For members


EXPLAINED: How to get rid of old furniture and appliances in Spain

Although you may see some fly-tipping in rural Spain, there is a system in place to safely - and legally - dispose of your old furniture and appliances free of charge. Here's what you need to know.

junkyard spain
Here's how to properly get rid of all your old junk in Spain. Photo: Camille Villanueva/Unsplash

What is a punto limpio?

Puntos limpios (or clean points, in English) are facilities where household waste is collected and stored temporarily, free of charge, either due to its size or potential danger, and therefore cannot be put into the public rubbish containers on the street. There are around 2000 puntos limpios across Spain, with Catalonia having the most, and Castilla la Mancha in second. On average there are 24,445 inhabitants per punto limpio across Spain.The main types are:

Fixed puntos limpios

Probably closest to what is known in some parts of the world as a ‘tip’, fixed punto limpios are larger sites on the outskirts of urban areas.

Mini or neighbourhood puntos limpios

Usually located closer to residential areas, they are smaller and more accessible, but therefore don’t accept all types of waste like the larger fixed sites do.

Mobile puntos limpios

Collection trucks that serve a district or neighbourhood.

Where is my nearest punto limpio?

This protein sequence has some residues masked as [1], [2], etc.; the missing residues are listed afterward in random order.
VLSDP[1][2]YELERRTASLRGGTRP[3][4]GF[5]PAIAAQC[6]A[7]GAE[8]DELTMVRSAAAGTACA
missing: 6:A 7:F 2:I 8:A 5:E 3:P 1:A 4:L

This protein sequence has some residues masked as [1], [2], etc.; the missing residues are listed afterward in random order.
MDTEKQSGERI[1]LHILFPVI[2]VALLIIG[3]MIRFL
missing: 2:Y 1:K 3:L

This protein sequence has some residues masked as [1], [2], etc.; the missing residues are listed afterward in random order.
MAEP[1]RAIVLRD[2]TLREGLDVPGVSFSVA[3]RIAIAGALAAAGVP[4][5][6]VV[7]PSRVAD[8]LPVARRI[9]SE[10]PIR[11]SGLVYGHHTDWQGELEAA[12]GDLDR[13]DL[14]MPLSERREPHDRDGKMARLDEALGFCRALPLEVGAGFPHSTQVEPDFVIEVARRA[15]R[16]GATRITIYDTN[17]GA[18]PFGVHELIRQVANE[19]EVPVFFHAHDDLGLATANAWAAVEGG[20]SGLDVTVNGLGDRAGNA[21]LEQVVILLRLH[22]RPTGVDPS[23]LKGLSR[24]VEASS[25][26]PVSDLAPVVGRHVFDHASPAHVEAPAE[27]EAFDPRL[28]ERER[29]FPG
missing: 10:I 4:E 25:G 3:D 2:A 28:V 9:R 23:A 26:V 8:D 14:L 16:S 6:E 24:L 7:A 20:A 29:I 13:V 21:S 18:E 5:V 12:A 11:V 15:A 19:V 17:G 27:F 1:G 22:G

Spanish consumer watchdog Organización de Consumidores y Usuarios (OCU) has a handy search engine where you can find puntos limpios across Spain. Find it here. 

What are the regulations?

Puntos limpios are regulated: they will be signposted and easily identifiable, with opening hours, and be easily accessible for vehicles. The sites must be kept clean, and you must not leave debris on the floor.

All puntos limpios must identify each deposit area, and which type of waste must go there, and there should be a member of staff to assist users. Crucially, puntos limpios are free – do not pay anything to anyone (staff or otherwise) who offer to get ride of something for you for a fee. 

Electronic devices

For electronics, you should first consider if they still work, and prioritise reusing or recycling them if so. If they aren’t in working condition, they must be deposited in specific areas for electronics clearly identified on the site.  

What can I bring to a punto limpio?

Simply put, puntos limpios are for all household waste that cannot be discarded into public trash points, but only from individuals or households and not industrial waste. 

Many people discard batteries, electrical appliances, paint residues, oils (both kitchen and motor), halogens or fluorescent lamps, furniture and other bulky objects, aerosols and chemicals, medicines, debris, junk, and mattresses, among others.

At each punto limpio, there should be a member of staff there to advise on what is and isn’t acceptable, and where to deposit it.

What should I avoid?